// Creating the command object
                    SqlCommand cmd = new SqlCommand("select Name, Email, Mobile from Employee", connection);

                    // Opening Connection  
                    connection.Open();

                    // Executing the SQL query  
                    SqlDataReader sdr = cmd.ExecuteReader();

                    //Looping through each record
                    //SqlDataReader works in Connection Oriented Architecture
                    //So, it requires an active and open connection while reading the data
                    //from the database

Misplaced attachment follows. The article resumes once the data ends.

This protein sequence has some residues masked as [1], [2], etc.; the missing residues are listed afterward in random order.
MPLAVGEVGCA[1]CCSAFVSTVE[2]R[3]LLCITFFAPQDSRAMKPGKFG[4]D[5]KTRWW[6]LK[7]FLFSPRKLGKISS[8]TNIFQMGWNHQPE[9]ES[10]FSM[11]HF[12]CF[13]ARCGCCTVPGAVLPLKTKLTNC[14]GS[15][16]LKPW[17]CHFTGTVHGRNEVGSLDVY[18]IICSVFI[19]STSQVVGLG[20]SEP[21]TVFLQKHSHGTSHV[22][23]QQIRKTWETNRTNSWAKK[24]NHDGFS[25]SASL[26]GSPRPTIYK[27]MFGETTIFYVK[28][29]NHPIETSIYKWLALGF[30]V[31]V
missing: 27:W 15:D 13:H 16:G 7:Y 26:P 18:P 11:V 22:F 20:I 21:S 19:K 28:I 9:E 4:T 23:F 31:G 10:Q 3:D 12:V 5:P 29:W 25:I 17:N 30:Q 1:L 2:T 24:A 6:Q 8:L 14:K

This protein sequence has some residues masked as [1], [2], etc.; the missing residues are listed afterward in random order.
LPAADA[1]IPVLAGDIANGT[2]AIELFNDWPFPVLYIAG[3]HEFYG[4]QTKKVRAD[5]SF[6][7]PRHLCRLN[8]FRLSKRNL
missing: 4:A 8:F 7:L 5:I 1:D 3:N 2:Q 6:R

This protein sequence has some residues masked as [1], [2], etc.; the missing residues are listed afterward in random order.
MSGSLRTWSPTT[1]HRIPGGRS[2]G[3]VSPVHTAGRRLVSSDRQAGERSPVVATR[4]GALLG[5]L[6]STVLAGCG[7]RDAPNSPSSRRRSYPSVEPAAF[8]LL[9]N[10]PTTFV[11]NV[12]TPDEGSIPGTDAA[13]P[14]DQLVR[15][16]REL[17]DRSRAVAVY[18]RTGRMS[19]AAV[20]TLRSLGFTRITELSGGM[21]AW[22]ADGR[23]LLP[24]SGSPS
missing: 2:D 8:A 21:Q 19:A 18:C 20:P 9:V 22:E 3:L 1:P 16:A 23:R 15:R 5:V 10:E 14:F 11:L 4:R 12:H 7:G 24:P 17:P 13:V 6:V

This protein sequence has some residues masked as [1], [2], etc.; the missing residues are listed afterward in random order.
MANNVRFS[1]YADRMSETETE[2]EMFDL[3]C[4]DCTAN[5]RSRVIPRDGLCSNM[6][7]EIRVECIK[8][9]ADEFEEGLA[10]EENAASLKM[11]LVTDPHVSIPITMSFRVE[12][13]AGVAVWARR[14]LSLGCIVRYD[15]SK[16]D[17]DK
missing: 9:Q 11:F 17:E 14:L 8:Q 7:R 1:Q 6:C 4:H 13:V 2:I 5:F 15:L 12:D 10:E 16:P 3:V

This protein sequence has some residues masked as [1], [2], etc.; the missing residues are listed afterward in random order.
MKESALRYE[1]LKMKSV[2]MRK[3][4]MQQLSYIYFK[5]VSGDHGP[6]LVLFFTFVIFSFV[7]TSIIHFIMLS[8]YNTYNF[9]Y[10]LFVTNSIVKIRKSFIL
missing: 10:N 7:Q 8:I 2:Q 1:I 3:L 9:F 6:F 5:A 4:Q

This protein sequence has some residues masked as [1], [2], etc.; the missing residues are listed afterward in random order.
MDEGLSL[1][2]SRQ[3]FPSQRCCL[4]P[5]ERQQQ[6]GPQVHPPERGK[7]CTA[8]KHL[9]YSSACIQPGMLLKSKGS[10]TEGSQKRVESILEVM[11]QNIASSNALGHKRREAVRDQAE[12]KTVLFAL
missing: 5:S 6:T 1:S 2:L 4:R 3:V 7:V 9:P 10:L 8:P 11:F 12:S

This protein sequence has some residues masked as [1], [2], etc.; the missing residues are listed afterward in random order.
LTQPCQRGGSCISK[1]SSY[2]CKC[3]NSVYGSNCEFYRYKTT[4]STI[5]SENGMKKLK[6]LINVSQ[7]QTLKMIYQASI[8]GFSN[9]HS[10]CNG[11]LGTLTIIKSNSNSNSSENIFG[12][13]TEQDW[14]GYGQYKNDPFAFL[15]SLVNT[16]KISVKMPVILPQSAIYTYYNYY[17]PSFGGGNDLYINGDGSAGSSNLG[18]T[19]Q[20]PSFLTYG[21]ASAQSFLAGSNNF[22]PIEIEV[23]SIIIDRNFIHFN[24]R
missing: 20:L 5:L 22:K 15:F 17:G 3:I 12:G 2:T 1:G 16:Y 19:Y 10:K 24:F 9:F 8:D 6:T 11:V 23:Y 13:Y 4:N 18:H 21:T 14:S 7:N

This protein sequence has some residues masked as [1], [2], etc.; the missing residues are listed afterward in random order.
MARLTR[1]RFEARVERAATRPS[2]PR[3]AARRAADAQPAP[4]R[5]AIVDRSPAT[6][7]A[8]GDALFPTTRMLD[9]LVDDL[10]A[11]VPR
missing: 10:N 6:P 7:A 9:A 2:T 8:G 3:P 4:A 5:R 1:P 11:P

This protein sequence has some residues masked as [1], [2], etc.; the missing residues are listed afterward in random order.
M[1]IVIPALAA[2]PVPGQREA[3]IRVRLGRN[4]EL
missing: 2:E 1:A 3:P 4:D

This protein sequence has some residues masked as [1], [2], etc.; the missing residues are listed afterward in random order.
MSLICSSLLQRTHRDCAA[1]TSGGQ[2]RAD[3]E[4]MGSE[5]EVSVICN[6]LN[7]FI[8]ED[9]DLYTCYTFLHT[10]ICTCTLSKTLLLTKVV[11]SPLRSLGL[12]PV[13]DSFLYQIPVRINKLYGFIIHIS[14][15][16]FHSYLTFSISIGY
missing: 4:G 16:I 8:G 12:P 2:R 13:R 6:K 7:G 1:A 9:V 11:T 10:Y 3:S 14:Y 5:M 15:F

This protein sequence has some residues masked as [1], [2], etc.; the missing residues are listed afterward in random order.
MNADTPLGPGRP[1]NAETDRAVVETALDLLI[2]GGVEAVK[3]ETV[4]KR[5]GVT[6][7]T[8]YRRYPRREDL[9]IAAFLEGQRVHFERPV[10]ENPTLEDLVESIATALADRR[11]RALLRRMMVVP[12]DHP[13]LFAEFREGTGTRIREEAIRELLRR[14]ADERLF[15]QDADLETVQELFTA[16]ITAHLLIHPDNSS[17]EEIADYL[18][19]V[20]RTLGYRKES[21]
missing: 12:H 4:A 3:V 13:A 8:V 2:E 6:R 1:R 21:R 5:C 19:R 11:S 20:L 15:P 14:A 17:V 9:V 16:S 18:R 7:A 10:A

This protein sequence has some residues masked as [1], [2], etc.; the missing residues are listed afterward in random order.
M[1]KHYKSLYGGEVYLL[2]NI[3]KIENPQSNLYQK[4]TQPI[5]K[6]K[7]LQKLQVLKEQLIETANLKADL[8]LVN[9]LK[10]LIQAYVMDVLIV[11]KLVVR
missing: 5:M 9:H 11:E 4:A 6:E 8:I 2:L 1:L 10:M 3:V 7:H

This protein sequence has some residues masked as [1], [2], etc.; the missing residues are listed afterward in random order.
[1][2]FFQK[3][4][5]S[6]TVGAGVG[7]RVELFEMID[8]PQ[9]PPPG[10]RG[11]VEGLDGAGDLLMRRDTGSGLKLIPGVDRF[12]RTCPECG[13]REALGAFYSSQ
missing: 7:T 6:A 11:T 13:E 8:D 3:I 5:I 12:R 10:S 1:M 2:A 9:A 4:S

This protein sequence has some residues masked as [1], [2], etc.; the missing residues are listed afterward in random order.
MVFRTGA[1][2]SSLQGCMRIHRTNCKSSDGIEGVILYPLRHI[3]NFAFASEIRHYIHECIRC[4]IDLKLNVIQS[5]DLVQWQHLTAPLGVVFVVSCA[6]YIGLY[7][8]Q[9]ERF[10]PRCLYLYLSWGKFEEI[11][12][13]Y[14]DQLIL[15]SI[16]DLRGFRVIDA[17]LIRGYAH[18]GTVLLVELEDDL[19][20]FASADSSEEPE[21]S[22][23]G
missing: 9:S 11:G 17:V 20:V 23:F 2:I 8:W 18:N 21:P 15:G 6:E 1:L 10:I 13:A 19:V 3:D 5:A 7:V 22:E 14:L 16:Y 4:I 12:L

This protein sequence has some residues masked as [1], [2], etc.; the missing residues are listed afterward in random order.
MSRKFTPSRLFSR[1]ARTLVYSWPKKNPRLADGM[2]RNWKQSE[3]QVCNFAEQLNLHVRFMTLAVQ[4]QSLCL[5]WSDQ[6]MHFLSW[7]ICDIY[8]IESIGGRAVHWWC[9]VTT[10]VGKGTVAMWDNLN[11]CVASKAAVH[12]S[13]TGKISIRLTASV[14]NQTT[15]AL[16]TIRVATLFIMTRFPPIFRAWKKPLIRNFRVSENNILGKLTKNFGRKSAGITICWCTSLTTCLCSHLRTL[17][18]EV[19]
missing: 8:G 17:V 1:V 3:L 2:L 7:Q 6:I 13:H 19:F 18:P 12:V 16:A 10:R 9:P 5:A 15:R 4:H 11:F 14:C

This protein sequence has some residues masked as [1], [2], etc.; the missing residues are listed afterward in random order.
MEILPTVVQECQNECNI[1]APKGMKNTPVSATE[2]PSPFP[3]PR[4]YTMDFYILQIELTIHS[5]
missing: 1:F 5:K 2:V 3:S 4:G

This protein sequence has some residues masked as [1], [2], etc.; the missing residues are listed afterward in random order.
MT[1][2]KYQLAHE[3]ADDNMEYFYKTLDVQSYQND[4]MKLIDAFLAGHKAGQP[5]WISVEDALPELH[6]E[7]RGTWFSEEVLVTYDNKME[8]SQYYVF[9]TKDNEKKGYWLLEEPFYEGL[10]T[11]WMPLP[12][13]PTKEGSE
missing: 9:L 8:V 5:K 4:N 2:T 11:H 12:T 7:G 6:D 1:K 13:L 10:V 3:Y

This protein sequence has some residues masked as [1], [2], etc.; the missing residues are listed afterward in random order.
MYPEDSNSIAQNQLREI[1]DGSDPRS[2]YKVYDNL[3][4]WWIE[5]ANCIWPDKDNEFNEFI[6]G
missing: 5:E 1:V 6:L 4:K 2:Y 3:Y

while (sdr.Read())
                    {
                        Console.WriteLine(sdr["Name"] + ",  " + sdr["Email"] + ",  " + sdr["Mobile"]);
                    }
                }//Here, the connection is going to be closed automatically
            }
            catch (Exception ex)
            {
                Console.WriteLine($"Exception Occurred: {ex.Message}");
            }

            Console.ReadKey();
        }
    }
}
Output:

Using ADO.NET Data Reader to Fetch the Data from the Database

Now, let us do one thing. After reading the first row from the database, let us close the connection and see what happens. In the below example, you can see, within the while loop, after reading the first row, we are closing the database connection by calling the Close method.

using System;
using System.Data.SqlClient;
namespace ConnectionOrientedArchitecture
{
    class Program
    {
        static void Main(string[] args)
        {
            try
            {